Retro rods are red hot right now, just have a look at our inventory and note that we can’t seem to keep cars like this 1929 Model A Phaeton in stock. An all-steel car, it’s got small block Chevy power, a trick suspension, and a very cool retro vibe that will take you back to the AutoRamas of your childhood.
Done right, the phaeton is arguably the best-looking of all Model As, and this bright red example totally nails the right look. It comes from the “Baron” Laurence Hill Dorcy Estate, and if you do a quick Google search on his name you’ll find that cost-no-object restoration projects were his passion. As a result, this phaeton is not some homemade build that didn’t have a lot of careful planning behind it. Instead, it was built to compete and drive, and it should be no surprise that it is welcome at just about any event with that stunning bright red paint that still looks ready to show even after several years of enjoyment. Experts will note that it has a very authentic look, including exposed hinges, painted headlight buckets, and a genuine Boyce Moto-Meter on top of the radiator. Full fenders and running boards are a neat period alternative to the ubiquitous hi-boy look and it even has bumpers and wind wings to make it more usable in the real world. It all gives this car a look that’s straight out of a vintage “Hot Rod” magazine.
In the ’70s, cars like this had pleated bench seats that looked like a Las Vegas lounge booth, but today we’re all about function as well as style. With that in mind, this slick little Ford got beautifully finished and adjustable, black leather bench seats that were subtly recontoured and relocated to add a bit more space. Simple vertical pleats, both on the seats and the doors, give it a vintage appearance that keeps with the car’s original era and remains comfortable for cruising. The original instrument panel in the center of the dash remains, but is now filled with period-looking Ford Motorsports gauges that surprisingly work quite well. In pure phaeton style, there is no heater, no stereo beyond the side pipes, and the only weather protection you get is a beautifully made black canvas convertible top that folds neatly behind the back seat. There’s also a trunk fastened to the back which offers some useful storage space for tools and detailing supplies.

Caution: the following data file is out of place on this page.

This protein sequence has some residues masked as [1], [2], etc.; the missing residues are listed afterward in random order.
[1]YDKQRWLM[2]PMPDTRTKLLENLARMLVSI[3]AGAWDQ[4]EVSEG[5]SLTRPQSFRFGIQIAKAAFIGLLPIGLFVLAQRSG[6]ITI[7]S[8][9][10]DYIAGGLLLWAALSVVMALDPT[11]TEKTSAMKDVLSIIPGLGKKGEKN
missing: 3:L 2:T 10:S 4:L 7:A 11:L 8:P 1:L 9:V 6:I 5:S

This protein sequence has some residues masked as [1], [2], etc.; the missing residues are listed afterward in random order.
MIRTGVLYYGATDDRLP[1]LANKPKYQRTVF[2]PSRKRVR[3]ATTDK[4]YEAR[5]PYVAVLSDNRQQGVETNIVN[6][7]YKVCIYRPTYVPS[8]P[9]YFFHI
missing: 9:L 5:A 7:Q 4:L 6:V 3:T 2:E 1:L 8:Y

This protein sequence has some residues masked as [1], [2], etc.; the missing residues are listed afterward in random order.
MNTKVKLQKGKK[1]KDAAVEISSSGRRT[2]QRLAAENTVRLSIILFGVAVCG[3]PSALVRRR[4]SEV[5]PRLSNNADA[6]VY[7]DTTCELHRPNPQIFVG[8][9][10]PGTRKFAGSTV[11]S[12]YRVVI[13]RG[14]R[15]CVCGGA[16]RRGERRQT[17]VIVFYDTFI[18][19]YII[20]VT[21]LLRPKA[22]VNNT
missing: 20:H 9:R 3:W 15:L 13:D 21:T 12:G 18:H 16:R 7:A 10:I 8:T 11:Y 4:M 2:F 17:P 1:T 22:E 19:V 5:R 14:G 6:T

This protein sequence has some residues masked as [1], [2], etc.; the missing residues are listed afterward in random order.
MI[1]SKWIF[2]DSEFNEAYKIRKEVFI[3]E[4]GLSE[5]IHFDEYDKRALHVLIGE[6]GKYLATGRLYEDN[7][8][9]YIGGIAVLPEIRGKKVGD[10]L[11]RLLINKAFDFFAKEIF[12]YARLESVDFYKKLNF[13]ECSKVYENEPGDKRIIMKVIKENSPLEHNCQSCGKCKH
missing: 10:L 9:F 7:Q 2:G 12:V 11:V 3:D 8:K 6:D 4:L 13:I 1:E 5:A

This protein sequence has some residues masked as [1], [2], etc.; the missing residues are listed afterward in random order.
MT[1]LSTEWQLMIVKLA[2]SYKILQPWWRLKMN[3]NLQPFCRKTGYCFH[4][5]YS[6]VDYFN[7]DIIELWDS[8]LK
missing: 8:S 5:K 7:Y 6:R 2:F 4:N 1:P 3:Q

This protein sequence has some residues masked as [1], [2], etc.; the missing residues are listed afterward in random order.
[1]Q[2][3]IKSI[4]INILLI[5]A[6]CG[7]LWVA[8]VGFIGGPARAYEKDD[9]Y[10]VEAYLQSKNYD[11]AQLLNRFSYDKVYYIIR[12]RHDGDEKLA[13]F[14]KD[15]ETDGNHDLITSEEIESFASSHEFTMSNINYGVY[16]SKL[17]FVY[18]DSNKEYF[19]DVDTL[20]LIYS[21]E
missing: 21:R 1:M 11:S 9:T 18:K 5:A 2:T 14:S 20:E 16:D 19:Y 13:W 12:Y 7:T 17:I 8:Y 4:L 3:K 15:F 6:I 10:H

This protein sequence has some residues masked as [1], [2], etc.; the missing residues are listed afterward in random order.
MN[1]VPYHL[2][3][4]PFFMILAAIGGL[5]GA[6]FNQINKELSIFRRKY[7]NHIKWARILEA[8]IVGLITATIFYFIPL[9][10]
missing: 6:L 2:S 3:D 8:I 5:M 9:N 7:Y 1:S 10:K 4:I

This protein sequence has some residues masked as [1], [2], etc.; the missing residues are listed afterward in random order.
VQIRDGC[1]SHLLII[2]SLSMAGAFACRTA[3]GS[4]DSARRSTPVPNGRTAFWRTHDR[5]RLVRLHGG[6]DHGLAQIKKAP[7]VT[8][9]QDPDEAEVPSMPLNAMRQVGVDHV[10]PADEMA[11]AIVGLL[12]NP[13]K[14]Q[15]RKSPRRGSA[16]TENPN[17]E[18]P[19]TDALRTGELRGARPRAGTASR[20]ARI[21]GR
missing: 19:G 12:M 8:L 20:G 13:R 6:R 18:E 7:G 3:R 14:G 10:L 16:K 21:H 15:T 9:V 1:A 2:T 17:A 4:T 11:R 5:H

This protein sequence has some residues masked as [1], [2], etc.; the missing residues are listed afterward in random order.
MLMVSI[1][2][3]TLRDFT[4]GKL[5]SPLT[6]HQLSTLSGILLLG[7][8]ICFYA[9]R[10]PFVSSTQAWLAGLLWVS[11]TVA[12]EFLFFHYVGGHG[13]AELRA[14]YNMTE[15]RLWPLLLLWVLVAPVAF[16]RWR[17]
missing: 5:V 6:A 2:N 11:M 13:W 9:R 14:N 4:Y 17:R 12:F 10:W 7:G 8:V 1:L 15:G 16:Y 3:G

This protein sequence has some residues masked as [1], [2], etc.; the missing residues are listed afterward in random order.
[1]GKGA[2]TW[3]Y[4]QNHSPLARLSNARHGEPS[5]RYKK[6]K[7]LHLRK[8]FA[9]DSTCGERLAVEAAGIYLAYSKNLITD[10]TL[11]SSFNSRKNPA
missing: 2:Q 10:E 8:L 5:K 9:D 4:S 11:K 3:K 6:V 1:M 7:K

Mechanically, the cars of the past were, like today, powered by small block Chevys, in this case a 307 cubic inch V8 topped with an Edelbrock 4-barrel carburetor. Designed to show off, the nicely detailed engine snarls and barks through refinished ram’s horn exhaust manifolds and a custom dual exhaust system, and with its miniscule curb weight, performance is explosive. It also shows off some trick fabrication, including a modified firewall, neat plumbing and wiring, and a custom shroud for the electric fan on the radiator. It’s backed by a TH350 3-speed automatic transmission and a Jaguar independent rear end with inboard disc brakes, 3.73 gears and lots of chrome. The front suspension a traditional dropped I-beam with discs on the ends and you can see that the underside is as neatly detailed as the top. Painted steelies with trim rings and baby moon hubcaps are a period-perfect look, and it wears skinny 185/70/14s up front and 225/70/15s in back for a classic stance.
With a great story behind it, you know this is a quality build that you can trust. Take a trip back in hot-rodding history and give us a call today!
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